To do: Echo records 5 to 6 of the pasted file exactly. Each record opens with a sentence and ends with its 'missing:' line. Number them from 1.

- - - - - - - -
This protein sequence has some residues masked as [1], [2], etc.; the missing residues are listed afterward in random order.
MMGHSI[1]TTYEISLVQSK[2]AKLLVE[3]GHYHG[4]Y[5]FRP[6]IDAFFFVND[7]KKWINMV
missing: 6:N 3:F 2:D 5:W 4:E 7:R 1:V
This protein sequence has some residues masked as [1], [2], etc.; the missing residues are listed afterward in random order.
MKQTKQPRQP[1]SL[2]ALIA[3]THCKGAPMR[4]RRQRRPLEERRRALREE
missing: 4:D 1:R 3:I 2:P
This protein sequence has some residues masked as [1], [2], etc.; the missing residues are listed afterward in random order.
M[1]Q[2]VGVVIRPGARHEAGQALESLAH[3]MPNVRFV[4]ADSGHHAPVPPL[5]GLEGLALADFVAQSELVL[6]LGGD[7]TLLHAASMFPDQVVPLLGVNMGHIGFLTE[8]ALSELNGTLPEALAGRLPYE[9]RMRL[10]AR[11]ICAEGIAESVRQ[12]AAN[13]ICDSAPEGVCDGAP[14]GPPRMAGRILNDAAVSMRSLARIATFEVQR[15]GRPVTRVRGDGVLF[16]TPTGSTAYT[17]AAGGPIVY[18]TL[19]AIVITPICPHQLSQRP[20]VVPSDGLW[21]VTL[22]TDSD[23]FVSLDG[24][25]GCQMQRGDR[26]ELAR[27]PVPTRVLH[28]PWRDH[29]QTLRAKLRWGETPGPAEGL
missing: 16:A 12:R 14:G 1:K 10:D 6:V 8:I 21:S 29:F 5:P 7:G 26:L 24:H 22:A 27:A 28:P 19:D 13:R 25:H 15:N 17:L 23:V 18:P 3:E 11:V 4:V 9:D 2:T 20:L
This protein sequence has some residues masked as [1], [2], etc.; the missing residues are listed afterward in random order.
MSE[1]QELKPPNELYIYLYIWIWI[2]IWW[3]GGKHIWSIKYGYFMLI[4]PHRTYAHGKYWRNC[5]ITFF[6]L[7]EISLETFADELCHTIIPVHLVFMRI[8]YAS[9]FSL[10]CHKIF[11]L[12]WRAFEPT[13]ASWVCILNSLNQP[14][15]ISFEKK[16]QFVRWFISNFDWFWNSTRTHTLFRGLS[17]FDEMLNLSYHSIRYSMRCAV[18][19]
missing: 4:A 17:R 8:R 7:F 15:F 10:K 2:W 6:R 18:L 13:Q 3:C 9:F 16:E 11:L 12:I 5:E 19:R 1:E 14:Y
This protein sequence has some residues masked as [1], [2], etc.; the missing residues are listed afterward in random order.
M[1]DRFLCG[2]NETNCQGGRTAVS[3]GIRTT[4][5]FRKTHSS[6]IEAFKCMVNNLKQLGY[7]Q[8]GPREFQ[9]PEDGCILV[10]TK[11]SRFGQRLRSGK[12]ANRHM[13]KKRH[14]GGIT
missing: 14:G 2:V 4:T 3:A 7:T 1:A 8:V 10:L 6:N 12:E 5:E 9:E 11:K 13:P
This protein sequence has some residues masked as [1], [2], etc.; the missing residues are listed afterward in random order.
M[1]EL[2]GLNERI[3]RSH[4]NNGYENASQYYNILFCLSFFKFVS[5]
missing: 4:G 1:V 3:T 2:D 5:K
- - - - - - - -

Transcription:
This protein sequence has some residues masked as [1], [2], etc.; the missing residues are listed afterward in random order.
M[1]DRFLCG[2]NETNCQGGRTAVS[3]GIRTT[4][5]FRKTHSS[6]IEAFKCMVNNLKQLGY[7]Q[8]GPREFQ[9]PEDGCILV[10]TK[11]SRFGQRLRSGK[12]ANRHM[13]KKRH[14]GGIT
missing: 14:G 2:V 4:T 3:A 7:T 1:A 8:V 10:L 6:N 12:E 5:E 9:E 11:K 13:P
This protein sequence has some residues masked as [1], [2], etc.; the missing residues are listed afterward in random order.
M[1]EL[2]GLNERI[3]RSH[4]NNGYENASQYYNILFCLSFFKFVS[5]
missing: 4:G 1:V 3:T 2:D 5:K